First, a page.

I stood with my purse slung over one shoulder, looking at the people giving him quizzical glances on their way to load groceries into cars and bikes. What was this kid doing crouched in the dirt under a tree on the fringes of the parking lot? A sweet-faced older woman wheeled her cart toward us and stopped.

“What are you looking for there?” she asked B.

“Bones,” he mumbled, a bit embarrassed.

“Show her what you have,” I encouraged him.

He lifted up the clear plastic container that we had gotten for salsa at lunch and hadn’t used. It was nearly full to the brim with femurs half the length of my pinky finger, narrow pelvic bones, jawbones with bits of teeth and vertebra still fused.

“Wow, quite a treasure trove there, I see,” she smiled down at him. “Where did those come from?”

He pointed above his head to the owl box installed in the sycamore’s branches.

She patted me on the arm. “Congratulations, Mom.”

I wasn’t sure what the congratulations were for. Was it that I was showing patience in letting him explore? That I wasn’t freaking out about him touching all the bones and fur (he could wash when he was done)? That I had a curious child enthralled and excited about these rodent bones as if he was on a dino dig in Utah?

I asked if she had children. Yes, two grown now, a son and daughter. And one grandson, but he had autism, she said. She glanced at my son and when she looked back at me, her eyes were shiny with unfallen tears. I could see her unspoken dreams, her disappointment and acceptance. I wanted to offer hope and solace, but what could I do but nod and offer a sad smile?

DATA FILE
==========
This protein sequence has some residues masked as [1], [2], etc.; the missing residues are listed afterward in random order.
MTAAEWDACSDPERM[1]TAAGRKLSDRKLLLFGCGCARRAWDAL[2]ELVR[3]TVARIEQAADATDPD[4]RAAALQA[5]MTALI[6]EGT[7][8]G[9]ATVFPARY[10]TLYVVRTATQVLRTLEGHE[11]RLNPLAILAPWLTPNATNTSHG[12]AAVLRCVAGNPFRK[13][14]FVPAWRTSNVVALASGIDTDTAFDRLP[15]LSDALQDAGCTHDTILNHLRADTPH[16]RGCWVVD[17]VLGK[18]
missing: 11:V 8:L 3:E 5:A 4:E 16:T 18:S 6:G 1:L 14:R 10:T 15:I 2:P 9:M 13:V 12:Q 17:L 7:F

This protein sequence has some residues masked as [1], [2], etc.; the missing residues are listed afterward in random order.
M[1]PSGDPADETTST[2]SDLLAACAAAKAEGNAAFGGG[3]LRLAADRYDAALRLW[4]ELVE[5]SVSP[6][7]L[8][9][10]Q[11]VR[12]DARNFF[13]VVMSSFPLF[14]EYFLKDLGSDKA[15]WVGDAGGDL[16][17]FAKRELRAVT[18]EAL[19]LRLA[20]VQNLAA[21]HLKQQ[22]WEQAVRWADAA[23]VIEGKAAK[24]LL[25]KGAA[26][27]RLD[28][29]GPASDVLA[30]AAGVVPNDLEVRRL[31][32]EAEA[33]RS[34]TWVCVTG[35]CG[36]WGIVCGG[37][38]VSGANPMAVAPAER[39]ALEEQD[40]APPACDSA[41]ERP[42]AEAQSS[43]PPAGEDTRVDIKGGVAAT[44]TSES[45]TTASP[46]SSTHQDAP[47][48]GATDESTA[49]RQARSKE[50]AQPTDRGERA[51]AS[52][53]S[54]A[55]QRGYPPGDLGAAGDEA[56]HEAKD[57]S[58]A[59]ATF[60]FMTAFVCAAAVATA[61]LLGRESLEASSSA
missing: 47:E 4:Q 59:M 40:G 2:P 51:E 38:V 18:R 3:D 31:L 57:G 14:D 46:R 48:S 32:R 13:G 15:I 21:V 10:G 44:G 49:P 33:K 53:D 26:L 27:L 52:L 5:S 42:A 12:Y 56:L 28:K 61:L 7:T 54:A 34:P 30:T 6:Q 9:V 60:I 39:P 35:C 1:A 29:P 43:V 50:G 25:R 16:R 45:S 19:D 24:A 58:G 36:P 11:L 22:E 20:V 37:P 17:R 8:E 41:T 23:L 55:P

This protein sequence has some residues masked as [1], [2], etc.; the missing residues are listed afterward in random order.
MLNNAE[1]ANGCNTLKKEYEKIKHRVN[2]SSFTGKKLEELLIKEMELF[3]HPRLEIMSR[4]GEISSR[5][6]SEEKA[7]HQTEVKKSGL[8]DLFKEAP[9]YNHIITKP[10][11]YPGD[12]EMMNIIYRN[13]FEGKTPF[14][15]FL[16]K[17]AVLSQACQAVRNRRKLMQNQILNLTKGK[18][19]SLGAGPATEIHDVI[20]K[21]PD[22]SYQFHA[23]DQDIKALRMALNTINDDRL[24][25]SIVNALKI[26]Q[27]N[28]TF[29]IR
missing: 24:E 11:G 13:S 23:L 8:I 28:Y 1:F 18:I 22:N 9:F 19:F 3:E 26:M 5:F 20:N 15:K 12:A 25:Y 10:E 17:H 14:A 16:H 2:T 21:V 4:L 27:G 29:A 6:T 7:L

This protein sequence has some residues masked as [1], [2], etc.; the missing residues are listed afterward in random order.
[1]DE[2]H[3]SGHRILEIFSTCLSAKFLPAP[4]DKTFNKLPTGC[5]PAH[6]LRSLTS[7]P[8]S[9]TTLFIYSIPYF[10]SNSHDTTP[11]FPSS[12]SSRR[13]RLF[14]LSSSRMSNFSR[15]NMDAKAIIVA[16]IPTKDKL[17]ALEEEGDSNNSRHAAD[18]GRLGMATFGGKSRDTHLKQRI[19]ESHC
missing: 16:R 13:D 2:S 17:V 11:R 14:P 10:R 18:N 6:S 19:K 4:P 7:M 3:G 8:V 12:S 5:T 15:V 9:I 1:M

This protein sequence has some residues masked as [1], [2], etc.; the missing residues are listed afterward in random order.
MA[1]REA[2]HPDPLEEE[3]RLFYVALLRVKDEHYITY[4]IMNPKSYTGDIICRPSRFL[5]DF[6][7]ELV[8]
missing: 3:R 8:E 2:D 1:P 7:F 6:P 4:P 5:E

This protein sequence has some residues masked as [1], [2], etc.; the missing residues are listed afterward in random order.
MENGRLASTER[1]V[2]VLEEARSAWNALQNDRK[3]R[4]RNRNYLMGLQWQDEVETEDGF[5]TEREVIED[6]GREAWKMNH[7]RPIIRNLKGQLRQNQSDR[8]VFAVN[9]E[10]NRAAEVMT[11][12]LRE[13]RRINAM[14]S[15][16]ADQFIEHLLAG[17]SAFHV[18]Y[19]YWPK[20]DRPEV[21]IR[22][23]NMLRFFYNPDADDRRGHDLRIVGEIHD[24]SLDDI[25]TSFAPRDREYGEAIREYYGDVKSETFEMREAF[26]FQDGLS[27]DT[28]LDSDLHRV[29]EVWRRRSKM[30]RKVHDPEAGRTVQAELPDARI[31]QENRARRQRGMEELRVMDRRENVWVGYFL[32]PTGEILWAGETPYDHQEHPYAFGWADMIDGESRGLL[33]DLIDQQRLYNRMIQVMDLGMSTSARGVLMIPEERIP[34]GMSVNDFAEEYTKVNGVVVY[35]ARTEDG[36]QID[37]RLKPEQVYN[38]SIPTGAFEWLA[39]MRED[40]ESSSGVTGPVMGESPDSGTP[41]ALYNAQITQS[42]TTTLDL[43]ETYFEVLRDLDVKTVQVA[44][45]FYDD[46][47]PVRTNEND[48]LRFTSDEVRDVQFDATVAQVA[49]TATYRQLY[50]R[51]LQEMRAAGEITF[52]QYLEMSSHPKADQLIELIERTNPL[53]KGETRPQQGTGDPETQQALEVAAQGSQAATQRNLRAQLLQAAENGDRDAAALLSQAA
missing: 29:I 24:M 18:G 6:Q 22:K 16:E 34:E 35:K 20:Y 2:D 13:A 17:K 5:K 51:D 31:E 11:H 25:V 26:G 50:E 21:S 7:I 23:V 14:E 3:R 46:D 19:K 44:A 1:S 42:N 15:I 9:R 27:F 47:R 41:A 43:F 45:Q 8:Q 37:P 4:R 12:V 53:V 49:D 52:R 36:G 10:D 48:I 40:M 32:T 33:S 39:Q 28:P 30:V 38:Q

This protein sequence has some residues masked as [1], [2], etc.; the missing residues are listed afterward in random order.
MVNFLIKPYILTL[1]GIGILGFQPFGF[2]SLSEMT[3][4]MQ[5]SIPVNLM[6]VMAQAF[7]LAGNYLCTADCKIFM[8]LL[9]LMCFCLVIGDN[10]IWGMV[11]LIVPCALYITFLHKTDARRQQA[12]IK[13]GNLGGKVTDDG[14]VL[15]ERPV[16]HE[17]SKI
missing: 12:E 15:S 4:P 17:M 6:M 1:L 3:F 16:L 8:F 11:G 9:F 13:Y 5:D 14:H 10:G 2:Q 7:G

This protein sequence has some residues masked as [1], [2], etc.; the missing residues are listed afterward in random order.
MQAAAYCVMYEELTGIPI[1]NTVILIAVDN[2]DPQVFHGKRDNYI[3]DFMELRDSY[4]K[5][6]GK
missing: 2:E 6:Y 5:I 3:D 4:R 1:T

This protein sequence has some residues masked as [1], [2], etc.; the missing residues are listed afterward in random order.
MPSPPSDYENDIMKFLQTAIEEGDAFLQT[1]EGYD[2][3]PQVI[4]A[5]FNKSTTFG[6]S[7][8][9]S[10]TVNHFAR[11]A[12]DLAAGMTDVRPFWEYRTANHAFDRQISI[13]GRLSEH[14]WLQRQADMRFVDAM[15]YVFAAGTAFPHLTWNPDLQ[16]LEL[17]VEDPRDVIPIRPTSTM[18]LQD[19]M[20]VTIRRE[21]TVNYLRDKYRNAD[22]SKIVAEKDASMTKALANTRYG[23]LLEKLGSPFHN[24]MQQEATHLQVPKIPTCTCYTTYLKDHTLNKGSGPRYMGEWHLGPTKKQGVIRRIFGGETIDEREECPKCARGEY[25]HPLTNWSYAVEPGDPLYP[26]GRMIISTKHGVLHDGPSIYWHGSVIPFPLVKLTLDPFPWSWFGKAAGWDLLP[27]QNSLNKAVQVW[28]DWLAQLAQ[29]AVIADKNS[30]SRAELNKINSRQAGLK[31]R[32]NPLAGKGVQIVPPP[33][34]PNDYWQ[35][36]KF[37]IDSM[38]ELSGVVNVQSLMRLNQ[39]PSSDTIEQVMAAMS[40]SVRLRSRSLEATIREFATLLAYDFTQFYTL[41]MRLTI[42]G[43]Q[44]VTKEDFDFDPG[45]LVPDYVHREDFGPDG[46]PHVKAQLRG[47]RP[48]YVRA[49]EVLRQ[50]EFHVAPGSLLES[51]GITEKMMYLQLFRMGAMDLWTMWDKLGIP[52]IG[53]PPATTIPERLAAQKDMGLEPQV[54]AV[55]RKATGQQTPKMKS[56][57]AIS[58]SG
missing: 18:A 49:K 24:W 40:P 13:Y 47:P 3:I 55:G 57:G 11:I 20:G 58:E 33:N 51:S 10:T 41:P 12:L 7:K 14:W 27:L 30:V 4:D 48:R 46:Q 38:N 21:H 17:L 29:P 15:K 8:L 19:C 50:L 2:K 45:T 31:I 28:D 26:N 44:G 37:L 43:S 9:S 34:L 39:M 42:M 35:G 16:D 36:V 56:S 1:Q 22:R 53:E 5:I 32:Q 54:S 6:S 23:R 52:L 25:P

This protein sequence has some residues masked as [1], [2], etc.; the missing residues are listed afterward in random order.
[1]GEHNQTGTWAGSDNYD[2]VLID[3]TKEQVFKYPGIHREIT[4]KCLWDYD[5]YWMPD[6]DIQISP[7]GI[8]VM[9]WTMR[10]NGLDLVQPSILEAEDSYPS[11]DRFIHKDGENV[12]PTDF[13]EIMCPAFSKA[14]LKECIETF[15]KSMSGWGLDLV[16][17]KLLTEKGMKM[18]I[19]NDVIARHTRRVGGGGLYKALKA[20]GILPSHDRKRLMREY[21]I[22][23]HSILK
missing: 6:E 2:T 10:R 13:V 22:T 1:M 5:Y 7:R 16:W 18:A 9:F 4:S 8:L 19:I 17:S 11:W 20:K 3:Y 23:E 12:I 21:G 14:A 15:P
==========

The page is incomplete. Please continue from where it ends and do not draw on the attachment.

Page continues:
We wished each other a lovely day and I turned to sit on the concrete edge of the parking lot to marvel over each of B’s new finds and to let the tears come—the tears of gratefulness, of living in a perfect moment, the here and now full of wonder and possibility.

Looking for true north…

“I’m always where I want to be, doing what I want to be doing.” How many of us can say that and actually be honest in doing so? Leo Babauta’s post on zenhabits today got me thinking of this.

I often fall into the trap of playing what Leo calls the “fool’s game” of wishing I was doing something different—or better or more exciting or traveling to more exotic places. And then I think of what I would be missing…and all that I have found myself grateful for in small moments of clarity and grace lately.

Moonlight glowing on my son’s healthy brown cheeks as I watched him sleep last night…cherry tomatoes picked from the garden exploding with juice in my mouth…the gentle Delta breeze keeping temperatures delightfully perfect this week…warm skin against mine throughout the night…the dog running along a dirt path with the pure abandon that only a dog must know…the sweet fragrance of alfalfa through the car’s open windows as we explore country close to home.

I’m limping along these days…literally with a broken foot. I have to slow down, no running for a bit. And figuratively…I was told I have until August 5th at this job and so I’ve been grappling with ‘where do I want to be, where do I go from here and how do I get there?’ I keep picking up the compass, looking for true north and the needle spins, unable to settle in place.

A few images from adventures close to home…